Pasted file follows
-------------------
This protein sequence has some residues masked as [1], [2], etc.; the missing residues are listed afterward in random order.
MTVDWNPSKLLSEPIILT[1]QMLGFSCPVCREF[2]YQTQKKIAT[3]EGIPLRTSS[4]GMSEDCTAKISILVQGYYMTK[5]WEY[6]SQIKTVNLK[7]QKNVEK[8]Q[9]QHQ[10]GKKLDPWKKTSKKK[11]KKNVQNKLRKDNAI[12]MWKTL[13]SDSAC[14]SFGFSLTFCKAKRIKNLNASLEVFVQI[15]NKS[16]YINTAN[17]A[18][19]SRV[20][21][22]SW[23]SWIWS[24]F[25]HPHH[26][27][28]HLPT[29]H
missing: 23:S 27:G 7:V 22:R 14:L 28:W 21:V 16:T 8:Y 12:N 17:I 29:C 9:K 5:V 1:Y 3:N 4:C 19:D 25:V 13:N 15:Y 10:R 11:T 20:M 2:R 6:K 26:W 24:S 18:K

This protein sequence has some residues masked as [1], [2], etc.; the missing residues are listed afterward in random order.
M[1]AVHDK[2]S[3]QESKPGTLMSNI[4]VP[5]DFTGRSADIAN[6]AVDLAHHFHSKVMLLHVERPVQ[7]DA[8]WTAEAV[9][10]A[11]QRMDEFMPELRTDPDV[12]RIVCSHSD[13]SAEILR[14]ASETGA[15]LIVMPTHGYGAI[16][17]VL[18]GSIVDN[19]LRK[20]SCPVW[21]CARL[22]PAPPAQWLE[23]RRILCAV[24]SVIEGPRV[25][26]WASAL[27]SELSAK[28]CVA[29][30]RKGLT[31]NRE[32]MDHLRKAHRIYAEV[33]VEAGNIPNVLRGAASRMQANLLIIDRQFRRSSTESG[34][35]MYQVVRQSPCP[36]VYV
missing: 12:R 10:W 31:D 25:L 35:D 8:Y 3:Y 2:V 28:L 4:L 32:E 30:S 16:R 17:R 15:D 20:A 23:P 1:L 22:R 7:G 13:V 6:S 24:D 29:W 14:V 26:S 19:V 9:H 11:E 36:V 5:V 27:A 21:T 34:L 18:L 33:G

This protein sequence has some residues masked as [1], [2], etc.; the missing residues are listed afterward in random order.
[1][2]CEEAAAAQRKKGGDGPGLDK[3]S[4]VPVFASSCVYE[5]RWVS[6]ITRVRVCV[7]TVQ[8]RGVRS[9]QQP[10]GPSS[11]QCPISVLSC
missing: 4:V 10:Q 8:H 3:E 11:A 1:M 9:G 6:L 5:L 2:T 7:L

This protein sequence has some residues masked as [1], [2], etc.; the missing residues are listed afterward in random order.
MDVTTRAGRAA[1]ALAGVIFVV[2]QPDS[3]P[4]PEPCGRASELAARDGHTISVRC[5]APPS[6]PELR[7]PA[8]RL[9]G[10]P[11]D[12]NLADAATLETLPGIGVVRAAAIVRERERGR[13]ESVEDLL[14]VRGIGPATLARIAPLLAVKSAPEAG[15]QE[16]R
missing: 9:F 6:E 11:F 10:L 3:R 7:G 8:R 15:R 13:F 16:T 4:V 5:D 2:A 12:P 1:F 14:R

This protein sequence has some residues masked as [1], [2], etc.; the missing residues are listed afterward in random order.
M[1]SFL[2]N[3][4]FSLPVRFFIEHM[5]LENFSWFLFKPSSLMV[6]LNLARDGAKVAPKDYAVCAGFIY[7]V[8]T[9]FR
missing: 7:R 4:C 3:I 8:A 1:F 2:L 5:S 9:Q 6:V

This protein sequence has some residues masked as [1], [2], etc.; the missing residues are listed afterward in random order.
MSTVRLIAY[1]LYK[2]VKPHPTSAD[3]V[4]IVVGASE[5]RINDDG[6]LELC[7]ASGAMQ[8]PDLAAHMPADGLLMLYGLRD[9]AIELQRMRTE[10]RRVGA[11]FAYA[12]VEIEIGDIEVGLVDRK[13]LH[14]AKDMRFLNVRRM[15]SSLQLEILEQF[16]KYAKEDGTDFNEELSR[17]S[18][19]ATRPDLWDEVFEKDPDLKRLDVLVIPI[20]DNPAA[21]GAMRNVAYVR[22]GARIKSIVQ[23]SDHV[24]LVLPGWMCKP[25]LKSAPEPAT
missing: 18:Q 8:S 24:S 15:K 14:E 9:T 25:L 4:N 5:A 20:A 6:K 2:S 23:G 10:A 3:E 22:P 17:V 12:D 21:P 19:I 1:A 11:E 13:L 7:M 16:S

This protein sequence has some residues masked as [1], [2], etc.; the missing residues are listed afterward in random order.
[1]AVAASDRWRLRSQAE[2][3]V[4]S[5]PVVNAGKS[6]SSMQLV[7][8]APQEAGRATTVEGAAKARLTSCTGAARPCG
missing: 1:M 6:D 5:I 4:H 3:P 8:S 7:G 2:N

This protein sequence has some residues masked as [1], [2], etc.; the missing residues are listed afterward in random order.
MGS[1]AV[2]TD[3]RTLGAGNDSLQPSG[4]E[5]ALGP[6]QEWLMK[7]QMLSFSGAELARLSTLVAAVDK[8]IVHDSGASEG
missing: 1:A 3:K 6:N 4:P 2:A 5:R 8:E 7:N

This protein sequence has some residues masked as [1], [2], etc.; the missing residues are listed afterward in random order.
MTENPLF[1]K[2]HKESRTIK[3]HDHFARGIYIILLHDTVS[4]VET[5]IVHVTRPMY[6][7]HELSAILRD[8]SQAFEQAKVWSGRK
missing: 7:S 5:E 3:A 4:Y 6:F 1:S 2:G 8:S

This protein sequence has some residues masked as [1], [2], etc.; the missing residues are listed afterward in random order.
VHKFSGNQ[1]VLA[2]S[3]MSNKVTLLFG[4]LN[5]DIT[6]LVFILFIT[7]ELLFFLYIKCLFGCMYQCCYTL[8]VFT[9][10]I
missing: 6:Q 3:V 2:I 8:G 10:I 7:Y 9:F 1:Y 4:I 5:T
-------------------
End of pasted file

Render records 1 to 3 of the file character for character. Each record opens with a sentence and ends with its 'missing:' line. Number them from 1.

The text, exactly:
This protein sequence has some residues masked as [1], [2], etc.; the missing residues are listed afterward in random order.
MTVDWNPSKLLSEPIILT[1]QMLGFSCPVCREF[2]YQTQKKIAT[3]EGIPLRTSS[4]GMSEDCTAKISILVQGYYMTK[5]WEY[6]SQIKTVNLK[7]QKNVEK[8]Q[9]QHQ[10]GKKLDPWKKTSKKK[11]KKNVQNKLRKDNAI[12]MWKTL[13]SDSAC[14]SFGFSLTFCKAKRIKNLNASLEVFVQI[15]NKS[16]YINTAN[17]A[18][19]SRV[20][21][22]SW[23]SWIWS[24]F[25]HPHH[26][27][28]HLPT[29]H
missing: 23:S 27:G 7:V 22:R 14:L 28:W 21:V 16:T 8:Y 12:N 17:I 29:C 9:K 5:V 1:Y 3:N 4:C 19:D 25:V 13:N 15:Y 10:R 11:T 20:M 2:R 6:K 26:W 24:S 18:K

This protein sequence has some residues masked as [1], [2], etc.; the missing residues are listed afterward in random order.
M[1]AVHDK[2]S[3]QESKPGTLMSNI[4]VP[5]DFTGRSADIAN[6]AVDLAHHFHSKVMLLHVERPVQ[7]DA[8]WTAEAV[9][10]A[11]QRMDEFMPELRTDPDV[12]RIVCSHSD[13]SAEILR[14]ASETGA[15]LIVMPTHGYGAI[16][17]VL[18]GSIVDN[19]LRK[20]SCPVW[21]CARL[22]PAPPAQWLE[23]RRILCAV[24]SVIEGPRV[25][26]WASAL[27]SELSAK[28]CVA[29][30]RKGLT[31]NRE[32]MDHLRKAHRIYAEV[33]VEAGNIPNVLRGAASRMQANLLIIDRQFRRSSTESG[34][35]MYQVVRQSPCP[36]VYV
missing: 12:R 10:W 31:D 25:L 35:D 8:Y 3:Y 2:V 28:L 4:L 32:E 30:S 16:R 17:R 15:D 20:A 23:P 1:L 22:R 7:G 13:V 6:S 24:D 29:W 14:V 26:S 19:V 9:H 11:E 36:V 5:V 27:A 21:T 34:L 18:L 33:G

This protein sequence has some residues masked as [1], [2], etc.; the missing residues are listed afterward in random order.
[1][2]CEEAAAAQRKKGGDGPGLDK[3]S[4]VPVFASSCVYE[5]RWVS[6]ITRVRVCV[7]TVQ[8]RGVRS[9]QQP[10]GPSS[11]QCPISVLSC
missing: 4:V 10:Q 8:H 3:E 11:A 1:M 9:G 6:L 5:L 2:T 7:L